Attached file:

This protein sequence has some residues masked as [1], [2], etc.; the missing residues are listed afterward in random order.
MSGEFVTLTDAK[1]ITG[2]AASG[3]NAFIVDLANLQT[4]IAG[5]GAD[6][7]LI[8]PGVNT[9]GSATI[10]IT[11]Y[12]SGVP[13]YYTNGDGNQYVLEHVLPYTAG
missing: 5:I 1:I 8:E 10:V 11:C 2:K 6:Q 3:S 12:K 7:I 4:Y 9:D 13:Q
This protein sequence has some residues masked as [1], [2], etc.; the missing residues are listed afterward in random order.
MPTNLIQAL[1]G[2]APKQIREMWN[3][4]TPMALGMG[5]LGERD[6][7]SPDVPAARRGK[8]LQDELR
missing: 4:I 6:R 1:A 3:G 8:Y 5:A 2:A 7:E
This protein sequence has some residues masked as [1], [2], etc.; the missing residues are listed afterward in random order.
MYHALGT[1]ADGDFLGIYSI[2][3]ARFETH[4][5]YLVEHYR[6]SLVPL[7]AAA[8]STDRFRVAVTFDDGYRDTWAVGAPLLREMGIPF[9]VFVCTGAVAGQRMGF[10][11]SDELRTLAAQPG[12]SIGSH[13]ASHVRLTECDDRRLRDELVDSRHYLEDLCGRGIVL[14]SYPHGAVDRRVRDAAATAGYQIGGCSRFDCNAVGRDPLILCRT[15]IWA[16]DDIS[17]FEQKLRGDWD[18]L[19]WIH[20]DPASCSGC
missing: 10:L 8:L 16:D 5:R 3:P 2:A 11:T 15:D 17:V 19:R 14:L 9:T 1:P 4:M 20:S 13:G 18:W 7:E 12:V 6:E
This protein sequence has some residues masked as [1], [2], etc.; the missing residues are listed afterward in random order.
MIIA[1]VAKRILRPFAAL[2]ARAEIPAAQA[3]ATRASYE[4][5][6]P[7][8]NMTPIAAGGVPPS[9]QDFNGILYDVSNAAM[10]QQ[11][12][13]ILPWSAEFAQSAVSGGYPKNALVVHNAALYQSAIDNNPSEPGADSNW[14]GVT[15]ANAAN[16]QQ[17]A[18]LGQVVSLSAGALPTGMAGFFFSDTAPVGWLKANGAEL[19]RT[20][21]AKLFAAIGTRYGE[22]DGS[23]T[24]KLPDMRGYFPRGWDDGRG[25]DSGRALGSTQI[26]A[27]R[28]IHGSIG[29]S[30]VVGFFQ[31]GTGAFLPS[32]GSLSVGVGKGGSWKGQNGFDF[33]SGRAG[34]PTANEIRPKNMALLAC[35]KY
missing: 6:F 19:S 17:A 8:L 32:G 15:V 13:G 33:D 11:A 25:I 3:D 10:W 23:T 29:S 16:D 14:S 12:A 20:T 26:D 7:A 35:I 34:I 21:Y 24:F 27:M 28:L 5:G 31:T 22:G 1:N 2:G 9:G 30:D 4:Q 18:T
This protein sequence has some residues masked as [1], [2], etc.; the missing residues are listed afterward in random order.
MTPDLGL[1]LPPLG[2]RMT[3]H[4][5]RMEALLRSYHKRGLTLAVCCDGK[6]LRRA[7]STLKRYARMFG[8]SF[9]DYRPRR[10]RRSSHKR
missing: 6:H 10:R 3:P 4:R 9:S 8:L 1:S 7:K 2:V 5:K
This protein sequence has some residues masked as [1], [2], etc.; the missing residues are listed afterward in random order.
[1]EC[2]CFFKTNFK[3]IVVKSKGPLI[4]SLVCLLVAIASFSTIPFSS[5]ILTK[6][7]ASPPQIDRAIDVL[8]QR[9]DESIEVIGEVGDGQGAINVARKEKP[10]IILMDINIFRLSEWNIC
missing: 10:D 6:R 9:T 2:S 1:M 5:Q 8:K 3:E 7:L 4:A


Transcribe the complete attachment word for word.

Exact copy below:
This protein sequence has some residues masked as [1], [2], etc.; the missing residues are listed afterward in random order.
MSGEFVTLTDAK[1]ITG[2]AASG[3]NAFIVDLANLQT[4]IAG[5]GAD[6][7]LI[8]PGVNT[9]GSATI[10]IT[11]Y[12]SGVP[13]YYTNGDGNQYVLEHVLPYTAG
missing: 5:I 1:I 8:E 10:V 11:C 2:K 6:Q 3:S 12:K 7:I 4:Y 9:D 13:Q
This protein sequence has some residues masked as [1], [2], etc.; the missing residues are listed afterward in random order.
MPTNLIQAL[1]G[2]APKQIREMWN[3][4]TPMALGMG[5]LGERD[6][7]SPDVPAARRGK[8]LQDELR
missing: 4:I 6:R 1:A 3:G 8:Y 5:A 2:A 7:E
This protein sequence has some residues masked as [1], [2], etc.; the missing residues are listed afterward in random order.
MYHALGT[1]ADGDFLGIYSI[2][3]ARFETH[4][5]YLVEHYR[6]SLVPL[7]AAA[8]STDRFRVAVTFDDGYRDTWAVGAPLLREMGIPF[9]VFVCTGAVAGQRMGF[10][11]SDELRTLAAQPG[12]SIGSH[13]ASHVRLTECDDRRLRDELVDSRHYLEDLCGRGIVL[14]SYPHGAVDRRVRDAAATAGYQIGGCSRFDCNAVGRDPLILCRT[15]IWA[16]DDIS[17]FEQKLRGDWD[18]L[19]WIH[20]DPASCSGC
missing: 10:L 8:L 16:D 5:R 3:P 2:A 11:T 15:D 17:V 19:R 14:L 9:T 1:P 4:M 20:S 13:G 18:W 7:E 12:V 6:E
This protein sequence has some residues masked as [1], [2], etc.; the missing residues are listed afterward in random order.
MIIA[1]VAKRILRPFAAL[2]ARAEIPAAQA[3]ATRASYE[4][5][6]P[7][8]NMTPIAAGGVPPS[9]QDFNGILYDVSNAAM[10]QQ[11][12][13]ILPWSAEFAQSAVSGGYPKNALVVHNAALYQSAIDNNPSEPGADSNW[14]GVT[15]ANAAN[16]QQ[17]A[18]LGQVVSLSAGALPTGMAGFFFSDTAPVGWLKANGAEL[19]RT[20][21]AKLFAAIGTRYGE[22]DGS[23]T[24]KLPDMRGYFPRGWDDGRG[25]DSGRALGSTQI[26]A[27]R[28]IHGSIG[29]S[30]VVGFFQ[31]GTGAFLPS[32]GSLSVGVGKGGSWKGQNGFDF[33]SGRAG[34]PTANEIRPKNMALLAC[35]KY
missing: 6:F 19:S 17:A 8:L 32:G 15:V 13:G 33:D 11:A 25:I 3:D 10:W 23:T 29:S 16:D 14:S 12:A 20:T 26:D 7:A 35:I 34:I 21:Y 24:F 27:M 28:L 5:G 31:T 22:G 1:N 2:G 9:G 30:D 4:Q 18:T
This protein sequence has some residues masked as [1], [2], etc.; the missing residues are listed afterward in random order.
MTPDLGL[1]LPPLG[2]RMT[3]H[4][5]RMEALLRSYHKRGLTLAVCCDGK[6]LRRA[7]STLKRYARMFG[8]SF[9]DYRPRR[10]RRSSHKR
missing: 6:H 10:R 3:P 4:R 9:S 8:L 1:S 7:K 2:V 5:K
This protein sequence has some residues masked as [1], [2], etc.; the missing residues are listed afterward in random order.
[1]EC[2]CFFKTNFK[3]IVVKSKGPLI[4]SLVCLLVAIASFSTIPFSS[5]ILTK[6][7]ASPPQIDRAIDVL[8]QR[9]DESIEVIGEVGDGQGAINVARKEKP[10]IILMDINIFRLSEWNIC
missing: 10:D 6:R 9:T 2:S 1:M 5:Q 8:K 3:E 7:L 4:A